Europe, Travel Tips

Getting Through Security in a Snap


I don’t normally admit this to other people, but I’m very proud of how quickly I can get through security at the airport. I should get an extra pat on the back because I often travel without any checked luggage. (It’s cheaper!)

On a good day, I can get all my belongings in the bin (laptop and 100 ml bottle-filled plastic bag separated from the rest) and go through the metal detector in about 30 seconds.

In case getting through security freaks the hell out of you, or you just want to limit the amount of time you spend there, here is my Quick and Dirty Guide to Get Through Security in a Snap:

(Using these techniques I have managed to start arriving at the airport an hour before the flight leaves (rather than three hours). It works as long as you already have your boarding pass and have no luggage to check in. Though, for legal reasons, I’m not recommending you follow my example.)

Step 1 – Sort – Remove all sharp objects (nail files), liquids, pastes, and gels (chap-stick counts) from your carry-on(s). Things like nail files, nail clippers, tweezers and razors actually are allowed in your carry-on, but you run the risk of getting pulled aside while they are pulled out of your bag and investigated. The goal is to get through security quickly, so just leave it out! As for the liquids, make sure they are in containers of 100 ml or less (remember things like eye-liner and deodorant count), then put them in your zip-lock bag and put it somewhere accessible, like the front pocket of your backpack.

Step 2 – Pick your outfit – Plan your outfit ahead of time. I like to choose something form-fitting so that the security people know there is no chance I’m hiding any weapons. I normally go for leggings and a cotton t-shirt, because they are comfortable if I’m on a long flight. I recommend skipping belts or boots; they take time to put back on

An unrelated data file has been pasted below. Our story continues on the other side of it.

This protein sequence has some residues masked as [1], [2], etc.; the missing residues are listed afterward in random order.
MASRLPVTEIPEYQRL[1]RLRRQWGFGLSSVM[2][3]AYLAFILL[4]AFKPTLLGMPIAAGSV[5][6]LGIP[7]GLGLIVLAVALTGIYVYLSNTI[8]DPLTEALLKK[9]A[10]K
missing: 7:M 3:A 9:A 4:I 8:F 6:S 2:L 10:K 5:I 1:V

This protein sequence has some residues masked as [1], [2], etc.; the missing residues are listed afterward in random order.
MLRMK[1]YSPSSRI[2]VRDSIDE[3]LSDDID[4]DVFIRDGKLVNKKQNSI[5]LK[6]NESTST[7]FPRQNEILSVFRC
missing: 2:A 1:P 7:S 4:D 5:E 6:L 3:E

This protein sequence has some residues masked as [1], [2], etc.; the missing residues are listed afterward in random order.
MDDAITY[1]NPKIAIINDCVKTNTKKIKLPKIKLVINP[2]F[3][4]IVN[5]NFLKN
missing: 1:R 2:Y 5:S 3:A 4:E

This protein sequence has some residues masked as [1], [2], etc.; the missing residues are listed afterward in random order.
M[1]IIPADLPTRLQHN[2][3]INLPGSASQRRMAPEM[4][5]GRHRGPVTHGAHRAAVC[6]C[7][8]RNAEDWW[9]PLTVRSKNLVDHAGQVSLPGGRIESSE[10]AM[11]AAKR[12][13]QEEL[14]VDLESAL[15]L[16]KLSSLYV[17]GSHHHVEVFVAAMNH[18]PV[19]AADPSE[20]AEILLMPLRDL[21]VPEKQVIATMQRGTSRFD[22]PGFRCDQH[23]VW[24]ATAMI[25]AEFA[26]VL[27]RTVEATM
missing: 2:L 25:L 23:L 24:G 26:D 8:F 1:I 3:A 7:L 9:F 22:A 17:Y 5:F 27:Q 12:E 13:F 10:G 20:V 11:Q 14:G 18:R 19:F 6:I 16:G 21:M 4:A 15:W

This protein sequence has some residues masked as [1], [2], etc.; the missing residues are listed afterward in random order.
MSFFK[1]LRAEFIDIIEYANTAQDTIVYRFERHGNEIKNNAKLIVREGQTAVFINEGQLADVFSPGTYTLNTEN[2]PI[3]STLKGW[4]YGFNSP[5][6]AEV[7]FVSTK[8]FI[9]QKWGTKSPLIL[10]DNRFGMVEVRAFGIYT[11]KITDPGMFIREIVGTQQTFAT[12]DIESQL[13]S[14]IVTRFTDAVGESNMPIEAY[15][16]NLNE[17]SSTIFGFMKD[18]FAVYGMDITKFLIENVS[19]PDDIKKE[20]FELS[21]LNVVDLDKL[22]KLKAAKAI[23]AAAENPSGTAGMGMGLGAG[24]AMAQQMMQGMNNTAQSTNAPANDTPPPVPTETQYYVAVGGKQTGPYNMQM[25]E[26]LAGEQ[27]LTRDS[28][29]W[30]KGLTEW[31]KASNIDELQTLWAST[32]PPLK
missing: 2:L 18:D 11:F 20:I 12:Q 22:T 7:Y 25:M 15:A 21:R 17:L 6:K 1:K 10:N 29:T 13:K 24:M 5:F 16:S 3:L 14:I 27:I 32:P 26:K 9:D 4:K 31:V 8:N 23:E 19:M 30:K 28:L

Step 3 – Organize your bag – If you are travelling with only a carry-on, you don’t want to accidentally pull out a pair of underwear while you’re trying to remove your laptop for inspection. Put all of your clothes at the bottom and any items that are likely to lead to questions easily accessible at the top or in outside pockets. Rummaging wastes time!

Step 4 – Use your wait time – When you are standing in the security line, take a look at the signs to see what needs to be separated from your carry-on, pull out your liquids bag and laptop, take off your coat and sweater, remove your belt if you have one or untie your boots. This way when it’s your turn, you can just dump and go.

Step 5 – Talk to the security officers – I think every airport has its own rules. Some require electronics in a separate bin from the rest. Some will let you leave your laptop in its case. When I was at the airport in Cork, I had to remove my umbrella and open it. You really don’t want to get all the way through the metal detector, think you’re home free, and then get sent back to the end of the line because your items were not arranged correctly in the bins. (It happened to me in Madrid.) There is always an officer near the bins, ask them the airport’s preference.

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